Friday, September 18, 2020
The Lower Don Trail runs along the Don River from Corktown Commons to Pottery Road. Having previously covered the section from Riverdale Park south to Corktown Commons in our feature The Don Narrows it was time to return and visit the north section. As before there was free parking on the end of Carlton Street at Riverdale Farm. A metal staircase leads you down the 88 steps to the floodplain of the Don River in Riverdale Park. The picture below shows the pedestrian bridge that crosses Bayview Avenue and the railway tracks. There’s a set of stairs that lead to the Lower Don Trail on the west side of the Don River.
South of the bridge the trail follows the section of the Don River that was straightened in the 1880’s. This section is sometimes referred to as The Don Narrows. Heading north the river quickly starts winding and turning as it follows its natural course. Blue Jays were out in abundance along the trail.
The Don River is known to flood its banks and the Don Valley Parkway during heavy rain storms but on this morning it was perfectly calm in many places. The railway bridge in the picture below belongs to Metrolinx and is currently not used. It leads to the Half Mile Bridge and makes an interesting walk. We have previously proposed that this section be turned into The Half Mile Bridge Trail, at least temporarily. It is currently illegal to walk along these tracks and when I was making my return along the trail I saw a Metrolinx rail truck driving along the tracks. That likely would have been trouble for anyone caught walking there.
The main trail heads north after crossing the Don river on a footbridge. The Bloor Viaduct spans the ravine and the trail passes underneath it. Officially known as the Prince Edward Viaduct, construction was started in 1915. A detailed story of the bridge can be found in our feature story The Bloor Viaduct.
Goldenrod is a member of the aster family and usually has the distinct disc and ray florets of a daisy. There are over 100 members of the goldenrod family and their tiny yellow flowers bring witness of the changing of the seasons.
A white tailed deer buck was casually grazing on the trees on the side of the Don River. This buck had 6 points on his antlers. Some people believe that you can tell the age of the animal by the number of points but this isn’t true. The deer will grow about 10 % of its potential antler mass in the second summer of its life. The third year it may reach 25-35% of its full growth. Out side the parks and ravines the male deer typically only live about four years due to hunting pressure. That obviously isn’t a factor in the downtown area. They say that the only real way to tell the age of a deer is to look at the teeth. This one let me get pretty close, but not quite that close.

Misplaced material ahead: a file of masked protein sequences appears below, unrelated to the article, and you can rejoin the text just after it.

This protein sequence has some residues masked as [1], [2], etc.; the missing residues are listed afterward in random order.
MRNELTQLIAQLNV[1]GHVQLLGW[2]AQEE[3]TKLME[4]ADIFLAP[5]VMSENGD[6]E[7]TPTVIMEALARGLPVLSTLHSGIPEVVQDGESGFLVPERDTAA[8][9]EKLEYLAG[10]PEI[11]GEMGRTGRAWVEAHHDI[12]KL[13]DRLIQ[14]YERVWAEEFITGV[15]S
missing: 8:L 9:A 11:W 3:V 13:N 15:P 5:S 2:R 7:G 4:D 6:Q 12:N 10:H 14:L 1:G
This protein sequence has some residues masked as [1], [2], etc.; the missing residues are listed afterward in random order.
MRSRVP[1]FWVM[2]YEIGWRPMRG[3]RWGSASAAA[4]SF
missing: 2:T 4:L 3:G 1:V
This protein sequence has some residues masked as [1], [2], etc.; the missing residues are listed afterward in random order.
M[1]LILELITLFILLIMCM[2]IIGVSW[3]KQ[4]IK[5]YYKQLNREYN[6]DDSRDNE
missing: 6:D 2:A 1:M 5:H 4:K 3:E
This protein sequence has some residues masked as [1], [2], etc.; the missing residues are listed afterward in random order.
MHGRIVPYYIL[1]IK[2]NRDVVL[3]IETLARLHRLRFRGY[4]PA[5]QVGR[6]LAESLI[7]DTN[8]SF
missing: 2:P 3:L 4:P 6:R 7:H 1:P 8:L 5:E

A short distance north of the Bloor Viaduct is a public art display known as Monsters for Beauty, Permanence and Individuality. It contains fourteen cast concrete sculptures that were placed here in 2017.
The sculpture are recreations of gargoyles that adorn buildings in downtown Toronto. Old City Hall and Queens Park provided some of the inspiration for the artwork.
The artist is named Duane Linklater and he is an Omaskeko Cree from Moose Factory. Duane has been awarded by the Canada Council for the Arts as well as having won the Sobey Art Award. His display on the Lower Don Trail is intended to draw attention to the changing role of the Don River in the early industrialization of the city.
Side trails run along the edge of the river in places where the floodplain is wide enough. These can be much more interesting and you are more likely to see the local wildlife on these less used trails. Kingfishers were zipping up and down the river calling out in their urgent chatter and a couple of hawks were circling in the distance. This is the area where you may see one of the deer that reside in this greenbelt.
As you approach Pottery Road you can see the chimney from Todmorden Mills which was the first industrial site in the new town of York (Toronto). I love the 1967 Canadian Centennial Maple Leaf that was installed at the top of the chimney during restorations that year.
When you reach Pottery Road you have the option to follow it across Bayview Avenue and explore the abandoned section which can be read about in our post Abandoned Pottery Road. If you follow the trail north it brings you to Beechwood Wetlands and Crothers Woods.
Google Maps Link: Lower Don Trail
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